|US6654697||Aug 27, 1999||Nov 25, 2003||Rosemount Inc.||Flow measurement with diagnostics|
|US6701274||Aug 27, 1999||Mar 2, 2004||Rosemount Inc.||Prediction of error magnitude in a pressure transmitter|
|US6735484||Sep 20, 2000||May 11, 2004||Fargo Electronics, Inc.||Printer with a process diagnostics system for detecting events|
|US6754601||Sep 30, 1999||Jun 22, 2004||Rosemount Inc.||Diagnostics for resistive elements of process devices|
|US6772036||Aug 30, 2001||Aug 3, 2004||Fisher-Rosemount Systems, Inc.||Control system using process model|
|US6907383||May 9, 2001||Jun 14, 2005||Rosemount Inc.||Flow diagnostic system|
|US6970003||Mar 5, 2001||Nov 29, 2005||Rosemount Inc.||Electronics board life prediction of microprocessor-based transmitters|
|US7010459||Jun 5, 2003||Mar 7, 2006||Rosemount Inc.||Process device diagnostics using process variable sensor signal|
|US7034701 *||Jun 16, 2000||Apr 25, 2006||The United States Of America As Represented By The Secretary Of The Navy||Identification of fire signatures for shipboard multi-criteria fire detection systems|
|US7085610||Oct 5, 2001||Aug 1, 2006||Fisher-Rosemount Systems, Inc.||Root cause diagnostics|
|US7092922||May 21, 2004||Aug 15, 2006||Computer Associates Think, Inc.||Adaptive learning enhancement to automated model maintenance|
|US7120291 *||Nov 7, 2000||Oct 10, 2006||Takafumi Terasawa||Method and apparatus for analyzing input information|
|US7170418||Sep 1, 2005||Jan 30, 2007||The United States Of America As Represented By The Secretary Of The Navy||Probabilistic neural network for multi-criteria event detector|
|US7308322 *||Sep 27, 2001||Dec 11, 2007||Rockwell Automation Technologies, Inc.||Motorized system integrated control and diagnostics using vibration, pressure, temperature, speed, and/or current analysis|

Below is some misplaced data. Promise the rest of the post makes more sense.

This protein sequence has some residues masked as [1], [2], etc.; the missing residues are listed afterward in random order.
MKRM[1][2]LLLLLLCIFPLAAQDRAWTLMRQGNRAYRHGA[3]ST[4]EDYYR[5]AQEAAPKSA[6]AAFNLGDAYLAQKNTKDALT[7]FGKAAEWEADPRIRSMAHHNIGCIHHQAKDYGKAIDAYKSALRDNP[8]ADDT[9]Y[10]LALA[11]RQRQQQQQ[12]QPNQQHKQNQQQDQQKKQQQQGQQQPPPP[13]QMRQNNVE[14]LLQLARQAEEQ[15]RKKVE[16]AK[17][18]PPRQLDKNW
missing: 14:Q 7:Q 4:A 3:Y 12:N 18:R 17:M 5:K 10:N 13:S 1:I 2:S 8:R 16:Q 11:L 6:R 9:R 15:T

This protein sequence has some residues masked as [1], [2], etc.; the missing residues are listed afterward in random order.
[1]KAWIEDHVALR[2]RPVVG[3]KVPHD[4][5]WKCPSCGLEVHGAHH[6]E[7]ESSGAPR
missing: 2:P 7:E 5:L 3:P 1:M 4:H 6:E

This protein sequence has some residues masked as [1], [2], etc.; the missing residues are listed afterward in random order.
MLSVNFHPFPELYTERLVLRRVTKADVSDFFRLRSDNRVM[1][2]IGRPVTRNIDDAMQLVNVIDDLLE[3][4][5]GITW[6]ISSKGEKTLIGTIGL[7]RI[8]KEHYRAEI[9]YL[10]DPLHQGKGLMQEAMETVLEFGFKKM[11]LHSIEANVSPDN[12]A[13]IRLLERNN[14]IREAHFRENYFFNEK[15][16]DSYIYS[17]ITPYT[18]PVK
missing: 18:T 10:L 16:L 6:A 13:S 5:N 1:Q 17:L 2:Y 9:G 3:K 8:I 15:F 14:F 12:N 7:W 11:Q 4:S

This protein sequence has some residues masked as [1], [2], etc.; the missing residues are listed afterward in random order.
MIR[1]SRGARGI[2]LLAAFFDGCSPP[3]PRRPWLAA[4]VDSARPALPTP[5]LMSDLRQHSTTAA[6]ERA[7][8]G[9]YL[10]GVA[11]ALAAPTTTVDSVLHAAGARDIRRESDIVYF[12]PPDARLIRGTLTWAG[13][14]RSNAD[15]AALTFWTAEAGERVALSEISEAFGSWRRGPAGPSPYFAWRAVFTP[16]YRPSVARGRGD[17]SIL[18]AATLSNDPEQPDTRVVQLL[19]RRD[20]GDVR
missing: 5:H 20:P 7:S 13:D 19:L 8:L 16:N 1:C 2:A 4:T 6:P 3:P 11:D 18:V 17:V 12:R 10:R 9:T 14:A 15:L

|US7313279||Jul 8, 2003||Dec 25, 2007||Computer Associates Think, Inc.||Hierarchical determination of feature relevancy|
|US7321879||Jan 20, 2004||Jan 22, 2008||Computer Associates Think, Inc.||Using neural networks for data mining|
|US7444310||Mar 28, 2003||Oct 28, 2008||Computer Associates Think, Inc.||Automatic model maintenance through local nets|
|US7483868||Feb 26, 2003||Jan 27, 2009||Computer Associates Think, Inc.||Automatic neural-net model generation and maintenance|
|US7533006||Jan 20, 2004||May 12, 2009||Computer Associates Think, Inc.||Method and apparatus for discovering evolutionary changes within a system|
|US7539549 *||May 25, 2001||May 26, 2009||Rockwell Automation Technologies, Inc.||Motorized system integrated control and diagnostics using vibration, pressure, temperature, speed, and/or current analysis|
|US7702401||Sep 5, 2007||Apr 20, 2010||Fisher-Rosemount Systems, Inc.||System for preserving and displaying process control data associated with an abnormal situation|
|US7716148||Apr 18, 2003||May 11, 2010||Computer Associates Think, Inc.||Processing mixed numeric and symbolic data encodings using scaling at one distance of at least one dimension, clustering, and a signpost transformation|
|US7750642||Sep 28, 2007||Jul 6, 2010||Rosemount Inc.||Magnetic flowmeter with verification|